Minimum Working Conditions
The Labour Code provides for minimum working standards. Both parties to the employment contract may only deviate from the Labour Code by being more favourable for the employee. Senior executives are excluded from the application of certain rules (for instance, the rules on working time).
The last increase to Luxembourg’s minimum wage occurred at the beginning of 2020. The current minimum wage of €2.141,99, however, is expected to rise by 20% for those classed as ‘skilled workers’ and will decrease by 20-25% for those classed as ‘adolescent workers’. This means a skilled worker aged 18 or older must be paid 20% more than the standard minimum wage, totaling €2.570,39. Workers aged 17 or 18 face a 20% deduction from the standard rate and must be paid at least €1.713,60, while those aged 15 to 17 face a 25% deduction and a minimum wage of €1.606,50. Even workers who earn above the minimum wage are affected by the national indexation of salaries, a barometer by which employers must adjust the wages they pay in line with the cost of living in Luxembourg. If the consumer price index rises or falls by 2.5% during a period, Luxembourg salaries must be adjusted by this percentage.
Maximum Working Week
Standard working time is limited to 8 hours per day and 40 hours per week, excluding higher-ranking employees. A working day may never exceed 10 working hours and a working week may never exceed 48 hours. A rest period of 11 hours every 24 hours and of 44 hours for every 7-day period must be respected. Collective agreements may provide for other (longer) breaks. The time savings account scheme (“compte-épargne temps” – CET) serves as a savings account for overtime and (supplemental) leave days and is meant for businesses that are covered by a collective agreement or an inter-branch agreement providing for a CET (are required to be negotiated). Only employees with a minimum of 2 years seniority are eligible for a CET; which is held in units of hours and is capped at 1.800 hours. Use of the CET hours is considered the equivalent to paid leave. When the contract ends, the CET of the employee will be liquidated and the employer pays a compensatory indemnity to the employee.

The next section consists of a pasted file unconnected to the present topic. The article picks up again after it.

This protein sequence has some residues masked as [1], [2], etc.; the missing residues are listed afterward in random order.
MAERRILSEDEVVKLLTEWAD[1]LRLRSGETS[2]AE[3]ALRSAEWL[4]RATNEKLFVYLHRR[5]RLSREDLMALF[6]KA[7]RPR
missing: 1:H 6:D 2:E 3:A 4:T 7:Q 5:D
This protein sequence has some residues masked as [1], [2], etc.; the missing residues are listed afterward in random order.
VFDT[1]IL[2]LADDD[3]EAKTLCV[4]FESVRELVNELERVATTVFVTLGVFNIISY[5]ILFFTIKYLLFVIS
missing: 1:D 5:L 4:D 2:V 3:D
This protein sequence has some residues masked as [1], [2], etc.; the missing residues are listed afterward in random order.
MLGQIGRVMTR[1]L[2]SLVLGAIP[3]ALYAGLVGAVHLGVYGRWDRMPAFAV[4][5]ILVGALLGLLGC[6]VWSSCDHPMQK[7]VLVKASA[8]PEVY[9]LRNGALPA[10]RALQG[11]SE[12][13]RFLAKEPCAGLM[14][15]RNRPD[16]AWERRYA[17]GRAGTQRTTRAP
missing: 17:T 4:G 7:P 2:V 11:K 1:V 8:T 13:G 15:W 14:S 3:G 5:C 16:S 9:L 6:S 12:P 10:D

Overtime is strictly regulated and is only permitted with a prior authorisation from or a notification to the Minister of Employment. Where permitted, overtime is limited to 2 working hours per day and within the limit of 48 hours per week; employees are entitled to compensation in salary or free time for overtime. Sunday work is generally prohibited; employees will receive a special compensatory rest period and a 70% premium on their normal pay rate. Night work must be compensated with a salary supplement of 15% (per law, CBAs and in specific sectors).
Employer’s Obligation to Provide a Healthy and Safe Workplace
The employer must ensure the health and safety of employees in all aspects related to his work. He must care for both the physical and mental health of his employees; stress and burnout must also be taken into account. During the Covid-19 pandemic, it was naturally understood that the employer’s obligations regarding safety and health were extended to include the implementation of all Covid-19 related measures (e.g. wearing face masks, ensuring physical distance of at least 1,5 meters between people, disinfecting regularly, etc.).
Protection from Retaliation
Employees may be protected from sanctions when they report certain facts to their superiors or other authorities, or testify in such cases. The most common example is the context of sexual harassment, where the Labour Code provides that employees who denounce or testify regarding a case of sexual harassment may not be subject to retaliation. Similar principles exist for cases of denunciation of inequality between men and women or in cases of whistleblowing.